A Moment in the Spotlight

Sometimes I sneak back to previous postings and quietly correct glaring typos, misspellings and grammatical errors, though I usually let historical mistakes stand as they are, while earmarking each one with an asterisk and a brief footnote directing the reader to updated material.  I have a feeling that wrong turns are worth preserving as part of the journey.  Lately I broke my own rule on “Grief Encounter,” and “Basketful of Trouble” when I realized that I had given Ethyle Stofer a birth year that is clearly mistaken.  

I was feeling lazy and “The Lovewell Family” was sitting in front of me already opened to the page on Ben and Mary Stofer’s children.  The 1979 book gives the date of Ethyle’s birth as April 2, 1900, and the spelling of her middle name as “Dolores.”  Now, I’ve come to accept the fact that being off a year or two on birth dates goes with the territory, but in this case even one year seemed to matter.  If Ethyle had been born in 1900, then her mother would have been pregnant with her when little Jessie Lloyd died in 1899.  In the end, the exact timing of events probably made little difference, but the idea that Mary Stofer lost a second child within two years while carrying her third, would seem worth noting if it had happened.  Apparently, it didn’t.  In fact, the Stofer children may have been spaced even further apart than we think. 

Rhoda Lovewell’s updating of the family saga lists Ethyle’s birth year as 1901, as does Ethyle's headstone.  I’ve noted before that headstones can be notoriously unreliable historical documents, and in this case I’m afraid there are a few pieces of evidence that contradict it.  The most compelling of these is the 1910 census, in which it appears that Ethyle turned 8 years old on April 2nd, a few weeks before the census-taker dropped by at the end of the month, a situation that nudges her year of birth into 1902.  The next three available census returns largely agree with the 1910.  In 1915 her age is listed as 13.  In 1920 she’s 18.  However, while the 1930 census puts her age at 28, by the time the 1940 census was taken exactly one decade later, Ethyle had aged eleven years.  Her given age that year was 39, and she grew older at the usual rate from that day on.  

Ethyle and Bennie

Not only does most early evidence point to the year of her birth as 1902, but in tracking down the right year, I’ve come across so many alternate spellings of “Dolores” that I’m not sure there is an incorrect way to write her middle name.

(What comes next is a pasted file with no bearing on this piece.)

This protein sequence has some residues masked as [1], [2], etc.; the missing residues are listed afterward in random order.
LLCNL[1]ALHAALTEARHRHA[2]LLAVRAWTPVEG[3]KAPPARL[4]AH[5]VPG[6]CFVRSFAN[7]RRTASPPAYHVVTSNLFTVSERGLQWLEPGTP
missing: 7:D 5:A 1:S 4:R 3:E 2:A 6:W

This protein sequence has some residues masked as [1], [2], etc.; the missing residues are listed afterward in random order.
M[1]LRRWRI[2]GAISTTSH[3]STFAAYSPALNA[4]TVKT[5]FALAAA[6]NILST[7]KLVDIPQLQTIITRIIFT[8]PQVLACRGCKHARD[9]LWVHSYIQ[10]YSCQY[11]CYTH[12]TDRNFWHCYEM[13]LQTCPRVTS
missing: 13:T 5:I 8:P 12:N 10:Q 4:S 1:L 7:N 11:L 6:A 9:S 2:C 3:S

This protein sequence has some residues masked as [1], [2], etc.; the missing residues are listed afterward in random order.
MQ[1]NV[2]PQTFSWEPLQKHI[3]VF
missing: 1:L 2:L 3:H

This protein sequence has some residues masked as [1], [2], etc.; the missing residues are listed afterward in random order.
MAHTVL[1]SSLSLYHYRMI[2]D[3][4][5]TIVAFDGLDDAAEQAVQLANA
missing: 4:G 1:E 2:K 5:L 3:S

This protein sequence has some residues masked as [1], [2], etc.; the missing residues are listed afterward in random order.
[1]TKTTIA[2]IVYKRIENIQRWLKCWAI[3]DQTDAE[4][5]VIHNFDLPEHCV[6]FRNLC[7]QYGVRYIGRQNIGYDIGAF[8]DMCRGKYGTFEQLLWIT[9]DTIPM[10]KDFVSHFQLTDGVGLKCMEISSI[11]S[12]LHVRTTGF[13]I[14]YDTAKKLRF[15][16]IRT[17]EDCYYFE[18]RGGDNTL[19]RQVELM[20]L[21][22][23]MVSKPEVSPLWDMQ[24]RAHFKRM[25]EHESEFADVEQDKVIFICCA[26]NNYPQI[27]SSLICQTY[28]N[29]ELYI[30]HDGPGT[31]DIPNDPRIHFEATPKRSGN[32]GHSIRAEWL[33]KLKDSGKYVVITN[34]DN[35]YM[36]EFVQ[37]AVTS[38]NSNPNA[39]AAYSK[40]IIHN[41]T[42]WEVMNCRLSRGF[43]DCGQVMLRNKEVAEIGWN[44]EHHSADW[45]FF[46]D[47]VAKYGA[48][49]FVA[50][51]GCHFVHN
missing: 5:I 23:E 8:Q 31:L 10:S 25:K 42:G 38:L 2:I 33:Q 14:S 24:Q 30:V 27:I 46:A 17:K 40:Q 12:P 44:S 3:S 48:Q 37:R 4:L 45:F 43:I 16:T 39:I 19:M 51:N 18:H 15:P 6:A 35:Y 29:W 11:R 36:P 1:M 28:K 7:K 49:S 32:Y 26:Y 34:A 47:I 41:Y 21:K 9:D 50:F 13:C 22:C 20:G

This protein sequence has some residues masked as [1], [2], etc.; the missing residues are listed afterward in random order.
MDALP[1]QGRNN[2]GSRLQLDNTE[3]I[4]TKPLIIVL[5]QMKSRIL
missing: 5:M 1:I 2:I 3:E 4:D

Instead of a picture of a girl who is four years older than her baby brother, the portrait on “Basketful of Trouble” may show a doting sister who’s older by only three years, but arguably by as little as two years plus some change.  Have another look at the photo and tell me how much older than Bennie you think she is.  Whatever her age, I don’t think there’s any doubt that we’re seeing Bennie and Ethyle in this picture.  They look like Ben and Mary Stofer’s two older adult children - just smaller.

It seems only fair that their younger sister Pansy should get a picture on this page, and Ashley Gresham sent me one a few weeks ago that I’ve been waiting for an excuse to share.  There can be no doubt about Pansy’s personal stats, since that same 1910 census lists her age on that day as one year and four months.  She died in Oregon in 2012, a few days shy of her 103rd birthday.

Pansy

A girl in step with her time, Pansy sports what we might call a “flapper 'do,” a style most of us associate with those recurring film productions of The Great Gatsby, the novel F. Scott Fitzgerald wrote one year before Pansy graduated from Sinclair Rural High School Rhoda Lovewell’s book features a completely different pose (and a completely different hairdo) which seems to be from the Sinclair yearbook.  The photo of Pansy on the right could have been taken to mark the completion of her studies at Concordia Business College.

Although her cousin Greta Granstedt wouldn’t light up silver screens for another few years, it’s clear that Hollywood magic was already leaving its mark on portrait photography in rural Kansas.  Everyday camera artists were giving their clients the star treatment, molding features with soft, flattering shadows, making eyes dance with sparkle-lights, and using narrow depth of field to concentrate the viewer’s attention within a sharp sliver of focus.

You too could reenact your favorite star’s glamour shot, the one in the current issue of Photoplay magazine.  Every girl could enjoy a moment in the spotlight.

© Dale Switzer 2016  dale@lovewellhistory.com